To test, how significant is this limitation, we conducted a robustness test on a sub-sample of 90 researchers in three disciplines. We directly found out from publicly available sources, from which university they graduated and compared this information with the affiliations in their initial articles. The conclusions with regards to inbreeding were the same using both approaches between 77 % to 90 %, which indicates that the presented results are in fact fairly robust to this kind of limitations. Nevertheless, we proceed with caution when interpreting the results, as the match of affiliations in current and initial articles is only an indirect indicator of inbreeding.
Tip: For more details on the methodology see pop-ups with definitions in the introduction.
When employing researchers, the most inward-looking prove to be the national flagship universities of the Visegrad countries: the Czech Republic, Slovakia, Poland and Hungary. More than half of their current researchers are shown to have linkages to the same university already at the start of their careers.
In contrast, hiring researchers originally from outside is most prevalent in the leading universities in the United States and United Kingdom, including Princeton and Oxford. Fewer than a quarter of their current researchers began their research careers at the same university.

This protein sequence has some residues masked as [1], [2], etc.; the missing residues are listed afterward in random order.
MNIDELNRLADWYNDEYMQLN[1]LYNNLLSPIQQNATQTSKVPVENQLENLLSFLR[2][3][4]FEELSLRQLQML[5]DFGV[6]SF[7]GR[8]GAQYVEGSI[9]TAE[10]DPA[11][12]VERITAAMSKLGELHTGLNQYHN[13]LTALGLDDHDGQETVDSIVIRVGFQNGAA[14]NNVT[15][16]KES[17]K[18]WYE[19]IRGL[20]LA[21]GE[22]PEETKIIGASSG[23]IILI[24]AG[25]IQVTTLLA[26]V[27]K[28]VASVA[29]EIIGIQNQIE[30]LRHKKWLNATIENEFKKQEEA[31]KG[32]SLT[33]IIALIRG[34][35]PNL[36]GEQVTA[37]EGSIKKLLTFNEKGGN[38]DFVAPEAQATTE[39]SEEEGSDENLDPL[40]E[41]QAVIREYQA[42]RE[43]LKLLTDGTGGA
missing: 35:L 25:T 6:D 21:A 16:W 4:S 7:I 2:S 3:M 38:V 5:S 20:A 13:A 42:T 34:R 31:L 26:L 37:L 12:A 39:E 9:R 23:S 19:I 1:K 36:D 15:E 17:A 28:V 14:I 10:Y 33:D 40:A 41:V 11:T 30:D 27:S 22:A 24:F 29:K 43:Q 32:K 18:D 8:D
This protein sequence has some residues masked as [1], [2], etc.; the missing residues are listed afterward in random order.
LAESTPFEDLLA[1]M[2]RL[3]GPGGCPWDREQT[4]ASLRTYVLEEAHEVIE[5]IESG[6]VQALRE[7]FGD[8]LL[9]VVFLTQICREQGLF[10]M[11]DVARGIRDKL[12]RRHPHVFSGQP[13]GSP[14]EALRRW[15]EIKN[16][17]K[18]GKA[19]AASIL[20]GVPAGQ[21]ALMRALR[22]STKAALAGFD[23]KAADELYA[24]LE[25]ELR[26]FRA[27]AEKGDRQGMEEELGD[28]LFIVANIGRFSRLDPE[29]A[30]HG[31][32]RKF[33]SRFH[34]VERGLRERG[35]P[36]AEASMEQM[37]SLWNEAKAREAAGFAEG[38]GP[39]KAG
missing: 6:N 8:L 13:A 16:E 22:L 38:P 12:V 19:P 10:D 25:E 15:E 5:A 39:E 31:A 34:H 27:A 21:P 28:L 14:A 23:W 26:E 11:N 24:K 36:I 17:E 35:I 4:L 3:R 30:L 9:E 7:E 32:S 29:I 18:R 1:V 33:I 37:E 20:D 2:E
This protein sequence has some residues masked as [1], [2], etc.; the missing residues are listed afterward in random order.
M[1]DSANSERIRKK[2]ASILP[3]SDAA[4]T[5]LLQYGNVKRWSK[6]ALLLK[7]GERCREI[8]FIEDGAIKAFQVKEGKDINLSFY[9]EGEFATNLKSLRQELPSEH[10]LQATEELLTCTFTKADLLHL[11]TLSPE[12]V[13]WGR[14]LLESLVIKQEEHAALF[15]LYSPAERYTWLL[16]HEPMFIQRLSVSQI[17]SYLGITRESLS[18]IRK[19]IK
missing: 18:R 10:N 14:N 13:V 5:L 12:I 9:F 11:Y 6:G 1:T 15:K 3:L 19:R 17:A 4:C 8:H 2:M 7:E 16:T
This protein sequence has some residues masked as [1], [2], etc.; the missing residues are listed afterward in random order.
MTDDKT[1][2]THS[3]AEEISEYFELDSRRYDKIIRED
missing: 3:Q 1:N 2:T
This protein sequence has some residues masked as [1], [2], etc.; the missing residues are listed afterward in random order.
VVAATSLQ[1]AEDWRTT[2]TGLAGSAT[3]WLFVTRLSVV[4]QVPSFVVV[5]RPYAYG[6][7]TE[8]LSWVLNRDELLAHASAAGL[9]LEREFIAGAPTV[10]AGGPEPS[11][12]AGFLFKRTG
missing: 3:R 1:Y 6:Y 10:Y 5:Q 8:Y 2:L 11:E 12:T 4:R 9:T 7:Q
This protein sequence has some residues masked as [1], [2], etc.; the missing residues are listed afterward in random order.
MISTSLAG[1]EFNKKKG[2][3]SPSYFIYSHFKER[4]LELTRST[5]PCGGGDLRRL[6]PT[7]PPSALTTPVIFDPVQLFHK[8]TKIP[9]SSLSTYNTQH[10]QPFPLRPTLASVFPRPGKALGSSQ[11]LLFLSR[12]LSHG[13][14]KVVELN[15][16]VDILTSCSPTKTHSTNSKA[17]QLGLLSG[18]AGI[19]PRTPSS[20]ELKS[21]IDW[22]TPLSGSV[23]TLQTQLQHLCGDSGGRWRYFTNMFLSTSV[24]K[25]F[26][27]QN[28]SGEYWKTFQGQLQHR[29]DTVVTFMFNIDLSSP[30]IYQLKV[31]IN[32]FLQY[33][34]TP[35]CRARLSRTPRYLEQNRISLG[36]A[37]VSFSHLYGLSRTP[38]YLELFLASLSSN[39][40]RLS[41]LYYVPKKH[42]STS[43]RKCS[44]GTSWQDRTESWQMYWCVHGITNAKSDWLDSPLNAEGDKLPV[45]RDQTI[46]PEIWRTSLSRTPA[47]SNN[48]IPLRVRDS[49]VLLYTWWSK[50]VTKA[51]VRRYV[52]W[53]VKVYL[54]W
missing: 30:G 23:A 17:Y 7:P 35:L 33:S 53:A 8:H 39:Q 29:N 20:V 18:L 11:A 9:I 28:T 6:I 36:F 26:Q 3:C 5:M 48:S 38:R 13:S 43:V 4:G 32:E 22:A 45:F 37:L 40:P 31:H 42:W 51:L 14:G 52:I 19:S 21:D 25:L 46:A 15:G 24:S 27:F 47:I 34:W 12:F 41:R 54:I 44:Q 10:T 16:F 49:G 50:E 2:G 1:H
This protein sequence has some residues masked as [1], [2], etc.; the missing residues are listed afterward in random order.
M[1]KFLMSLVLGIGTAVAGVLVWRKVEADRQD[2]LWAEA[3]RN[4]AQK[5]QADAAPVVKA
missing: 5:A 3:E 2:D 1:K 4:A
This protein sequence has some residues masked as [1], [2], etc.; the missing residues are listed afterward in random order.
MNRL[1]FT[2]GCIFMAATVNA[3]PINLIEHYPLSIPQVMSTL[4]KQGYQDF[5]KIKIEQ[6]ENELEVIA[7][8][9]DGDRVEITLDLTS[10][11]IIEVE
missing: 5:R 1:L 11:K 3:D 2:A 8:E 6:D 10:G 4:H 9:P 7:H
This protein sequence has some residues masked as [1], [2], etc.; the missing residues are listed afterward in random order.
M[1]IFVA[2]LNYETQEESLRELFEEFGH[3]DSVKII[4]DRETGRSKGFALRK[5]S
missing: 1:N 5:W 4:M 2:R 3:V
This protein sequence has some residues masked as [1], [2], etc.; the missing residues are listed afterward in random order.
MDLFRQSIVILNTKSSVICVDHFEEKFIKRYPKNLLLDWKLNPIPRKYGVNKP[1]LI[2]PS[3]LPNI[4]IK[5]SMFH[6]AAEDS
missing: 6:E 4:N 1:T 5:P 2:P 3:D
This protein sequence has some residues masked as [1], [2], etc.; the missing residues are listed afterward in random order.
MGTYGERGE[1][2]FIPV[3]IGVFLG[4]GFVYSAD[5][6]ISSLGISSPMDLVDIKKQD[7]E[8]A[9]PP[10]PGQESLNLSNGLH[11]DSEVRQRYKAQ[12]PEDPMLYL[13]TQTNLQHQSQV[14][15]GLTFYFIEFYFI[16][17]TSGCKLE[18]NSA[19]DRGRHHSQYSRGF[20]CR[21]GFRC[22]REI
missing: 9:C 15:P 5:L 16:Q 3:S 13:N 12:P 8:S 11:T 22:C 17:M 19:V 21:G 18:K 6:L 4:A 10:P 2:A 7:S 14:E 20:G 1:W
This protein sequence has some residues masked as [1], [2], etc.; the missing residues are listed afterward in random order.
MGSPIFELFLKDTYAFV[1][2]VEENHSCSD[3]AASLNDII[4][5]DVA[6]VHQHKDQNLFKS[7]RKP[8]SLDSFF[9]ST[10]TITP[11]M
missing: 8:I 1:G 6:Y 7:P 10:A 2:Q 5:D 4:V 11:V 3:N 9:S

Nevertheless, the Visegrad universities are similar in this respect to KU Leuven, the University of Vienna and Lund University in many disciplines. The main dividing line does not seem to follow the traditional 'East vs. West' differences, but rather tends to highlight the gap between those institutions at the top of global university rankings and the rest.
Tip: Switch disciplines in the dropdown menu above the chart to see how the picture is changing.
As can be expected, the flipside of employing researchers whose research careers began at the same university is low internationalization. Cosmopolitan universities in smaller countries, in particular ETH Zürich, maintain the highest shares of researchers with origins from abroad, while a strong national focus is the hallmark of universities in the Visegrad countries.
If the initial location indicator is changed from the university to the city, the tendency to hire from outside naturally appears smaller, especially for the universities that already had a high tendency to hire from inside, and those located in large cities. These sometimes have more than three-quarters of their current researchers originating from the same city.
Nevertheless, a comparison of junior and senior researchers does not reveal a clear overall trend. Several universities noticeably decreased their propensity to employ researchers originally from inside, including KU Leuven, Lund University and the University of Warsaw. However, there is also an opposite tendency, most notably at the University of Szeged and Comenius University.
Tip: Select a group by seniority or a base location by city in the upper menu to examine robustness of the main results.